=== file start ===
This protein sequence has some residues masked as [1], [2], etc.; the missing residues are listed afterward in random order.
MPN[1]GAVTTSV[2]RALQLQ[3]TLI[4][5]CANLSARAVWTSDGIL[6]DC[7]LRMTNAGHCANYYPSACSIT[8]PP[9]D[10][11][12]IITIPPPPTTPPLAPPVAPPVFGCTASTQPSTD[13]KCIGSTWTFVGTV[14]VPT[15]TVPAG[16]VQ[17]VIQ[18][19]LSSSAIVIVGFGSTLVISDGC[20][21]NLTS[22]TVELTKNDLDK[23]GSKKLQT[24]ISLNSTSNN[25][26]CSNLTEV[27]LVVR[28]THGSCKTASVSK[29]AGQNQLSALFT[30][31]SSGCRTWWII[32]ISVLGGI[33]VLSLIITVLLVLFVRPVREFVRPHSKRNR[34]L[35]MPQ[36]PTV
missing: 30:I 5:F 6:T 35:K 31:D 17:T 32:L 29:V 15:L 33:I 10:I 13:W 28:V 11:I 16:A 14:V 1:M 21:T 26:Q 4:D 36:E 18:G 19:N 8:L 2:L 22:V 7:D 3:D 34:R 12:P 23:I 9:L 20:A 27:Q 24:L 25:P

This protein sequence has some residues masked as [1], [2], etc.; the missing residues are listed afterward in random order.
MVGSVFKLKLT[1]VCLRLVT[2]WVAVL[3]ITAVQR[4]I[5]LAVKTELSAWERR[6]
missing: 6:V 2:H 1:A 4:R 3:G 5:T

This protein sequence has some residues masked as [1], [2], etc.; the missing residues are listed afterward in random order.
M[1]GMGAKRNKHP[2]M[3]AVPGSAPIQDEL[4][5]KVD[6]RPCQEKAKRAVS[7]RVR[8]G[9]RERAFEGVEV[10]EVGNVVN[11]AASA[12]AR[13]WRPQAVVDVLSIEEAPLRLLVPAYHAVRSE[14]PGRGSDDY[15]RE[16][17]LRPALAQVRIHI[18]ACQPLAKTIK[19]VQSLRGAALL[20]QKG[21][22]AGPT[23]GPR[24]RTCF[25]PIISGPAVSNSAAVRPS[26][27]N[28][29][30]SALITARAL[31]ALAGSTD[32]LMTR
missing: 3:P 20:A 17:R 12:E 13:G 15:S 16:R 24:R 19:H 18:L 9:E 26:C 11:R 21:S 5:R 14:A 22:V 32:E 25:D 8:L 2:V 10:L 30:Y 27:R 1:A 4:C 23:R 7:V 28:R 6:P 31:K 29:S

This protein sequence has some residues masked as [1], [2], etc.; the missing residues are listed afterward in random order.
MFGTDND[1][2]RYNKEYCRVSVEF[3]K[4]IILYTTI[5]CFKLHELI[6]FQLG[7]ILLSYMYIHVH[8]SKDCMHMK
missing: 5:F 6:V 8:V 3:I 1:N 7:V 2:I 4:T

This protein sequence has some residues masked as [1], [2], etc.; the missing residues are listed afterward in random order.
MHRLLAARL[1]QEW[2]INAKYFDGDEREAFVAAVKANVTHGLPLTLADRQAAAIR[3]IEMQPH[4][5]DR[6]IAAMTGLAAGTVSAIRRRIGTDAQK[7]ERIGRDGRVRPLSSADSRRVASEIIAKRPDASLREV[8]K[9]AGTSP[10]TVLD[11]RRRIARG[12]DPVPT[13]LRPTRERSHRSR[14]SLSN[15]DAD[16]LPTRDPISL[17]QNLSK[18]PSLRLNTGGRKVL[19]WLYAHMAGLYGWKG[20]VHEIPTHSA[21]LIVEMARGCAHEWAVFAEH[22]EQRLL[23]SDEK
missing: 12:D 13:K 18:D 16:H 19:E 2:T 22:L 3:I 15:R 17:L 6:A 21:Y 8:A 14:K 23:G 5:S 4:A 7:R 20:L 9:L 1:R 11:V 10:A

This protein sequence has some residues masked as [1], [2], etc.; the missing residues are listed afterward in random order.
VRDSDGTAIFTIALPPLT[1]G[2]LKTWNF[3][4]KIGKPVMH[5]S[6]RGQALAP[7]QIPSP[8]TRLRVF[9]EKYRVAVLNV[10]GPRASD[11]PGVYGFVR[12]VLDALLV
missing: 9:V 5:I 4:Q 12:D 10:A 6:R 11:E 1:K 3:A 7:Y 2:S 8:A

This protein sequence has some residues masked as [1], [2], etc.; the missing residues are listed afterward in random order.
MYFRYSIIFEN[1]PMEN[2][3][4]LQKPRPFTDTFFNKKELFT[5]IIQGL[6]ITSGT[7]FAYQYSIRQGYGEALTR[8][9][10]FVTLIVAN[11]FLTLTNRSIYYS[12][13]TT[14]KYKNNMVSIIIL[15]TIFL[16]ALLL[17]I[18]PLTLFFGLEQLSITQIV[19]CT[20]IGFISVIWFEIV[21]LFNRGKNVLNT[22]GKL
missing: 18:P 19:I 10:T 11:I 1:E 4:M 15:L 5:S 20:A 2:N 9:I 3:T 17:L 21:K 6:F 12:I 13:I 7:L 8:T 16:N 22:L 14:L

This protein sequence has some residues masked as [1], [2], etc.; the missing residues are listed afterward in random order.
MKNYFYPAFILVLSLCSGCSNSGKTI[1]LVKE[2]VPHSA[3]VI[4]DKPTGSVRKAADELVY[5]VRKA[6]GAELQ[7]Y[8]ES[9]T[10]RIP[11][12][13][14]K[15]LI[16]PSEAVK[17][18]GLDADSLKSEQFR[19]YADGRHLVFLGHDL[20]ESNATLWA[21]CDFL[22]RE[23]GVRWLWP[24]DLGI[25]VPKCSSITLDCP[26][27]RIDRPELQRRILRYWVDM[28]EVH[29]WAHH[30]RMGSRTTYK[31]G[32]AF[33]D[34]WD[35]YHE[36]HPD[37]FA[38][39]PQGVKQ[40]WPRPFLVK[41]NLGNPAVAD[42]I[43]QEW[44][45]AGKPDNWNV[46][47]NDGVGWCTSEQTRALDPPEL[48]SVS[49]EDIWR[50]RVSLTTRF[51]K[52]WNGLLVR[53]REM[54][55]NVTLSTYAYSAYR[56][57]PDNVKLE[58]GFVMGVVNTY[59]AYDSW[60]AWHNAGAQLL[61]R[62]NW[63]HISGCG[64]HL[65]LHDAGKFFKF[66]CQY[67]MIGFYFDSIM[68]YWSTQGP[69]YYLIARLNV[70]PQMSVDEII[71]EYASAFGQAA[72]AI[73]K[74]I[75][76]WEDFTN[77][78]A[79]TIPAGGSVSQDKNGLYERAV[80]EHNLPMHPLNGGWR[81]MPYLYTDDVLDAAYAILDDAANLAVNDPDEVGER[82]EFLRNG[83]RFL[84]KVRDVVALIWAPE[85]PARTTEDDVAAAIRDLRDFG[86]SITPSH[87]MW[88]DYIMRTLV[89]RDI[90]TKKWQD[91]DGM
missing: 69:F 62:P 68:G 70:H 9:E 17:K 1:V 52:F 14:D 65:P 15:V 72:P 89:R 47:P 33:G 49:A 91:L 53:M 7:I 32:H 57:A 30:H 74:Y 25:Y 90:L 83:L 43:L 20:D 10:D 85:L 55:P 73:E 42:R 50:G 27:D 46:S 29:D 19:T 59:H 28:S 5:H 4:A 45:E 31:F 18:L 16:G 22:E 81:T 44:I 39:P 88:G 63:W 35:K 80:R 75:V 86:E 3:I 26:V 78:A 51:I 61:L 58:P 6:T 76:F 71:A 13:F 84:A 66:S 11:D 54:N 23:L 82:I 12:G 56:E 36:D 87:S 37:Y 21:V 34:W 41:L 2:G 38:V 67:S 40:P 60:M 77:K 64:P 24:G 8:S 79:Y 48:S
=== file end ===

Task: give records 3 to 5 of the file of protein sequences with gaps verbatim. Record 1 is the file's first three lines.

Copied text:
This protein sequence has some residues masked as [1], [2], etc.; the missing residues are listed afterward in random order.
M[1]GMGAKRNKHP[2]M[3]AVPGSAPIQDEL[4][5]KVD[6]RPCQEKAKRAVS[7]RVR[8]G[9]RERAFEGVEV[10]EVGNVVN[11]AASA[12]AR[13]WRPQAVVDVLSIEEAPLRLLVPAYHAVRSE[14]PGRGSDDY[15]RE[16][17]LRPALAQVRIHI[18]ACQPLAKTIK[19]VQSLRGAALL[20]QKG[21][22]AGPT[23]GPR[24]RTCF[25]PIISGPAVSNSAAVRPS[26][27]N[28][29][30]SALITARAL[31]ALAGSTD[32]LMTR
missing: 3:P 20:A 17:R 12:E 13:G 15:S 16:R 24:R 19:H 18:L 9:E 26:C 11:R 21:S 5:R 14:A 22:V 32:E 25:D 8:L 2:V 10:L 30:Y 27:R 1:A 4:C 23:R 7:V 28:R 6:P 31:K 29:S

This protein sequence has some residues masked as [1], [2], etc.; the missing residues are listed afterward in random order.
MFGTDND[1][2]RYNKEYCRVSVEF[3]K[4]IILYTTI[5]CFKLHELI[6]FQLG[7]ILLSYMYIHVH[8]SKDCMHMK
missing: 5:F 6:V 8:V 3:I 1:N 7:V 2:I 4:T

This protein sequence has some residues masked as [1], [2], etc.; the missing residues are listed afterward in random order.
MHRLLAARL[1]QEW[2]INAKYFDGDEREAFVAAVKANVTHGLPLTLADRQAAAIR[3]IEMQPH[4][5]DR[6]IAAMTGLAAGTVSAIRRRIGTDAQK[7]ERIGRDGRVRPLSSADSRRVASEIIAKRPDASLREV[8]K[9]AGTSP[10]TVLD[11]RRRIARG[12]DPVPT[13]LRPTRERSHRSR[14]SLSN[15]DAD[16]LPTRDPISL[17]QNLSK[18]PSLRLNTGGRKVL[19]WLYAHMAGLYGWKG[20]VHEIPTHSA[21]LIVEMARGCAHEWAVFAEH[22]EQRLL[23]SDEK
missing: 12:D 13:K 18:D 16:H 19:E 2:T 22:L 3:I 15:R 17:L 6:A 21:Y 8:A 14:K 23:G 5:S 4:A 7:R 20:L 9:L 1:R 11:V 10:A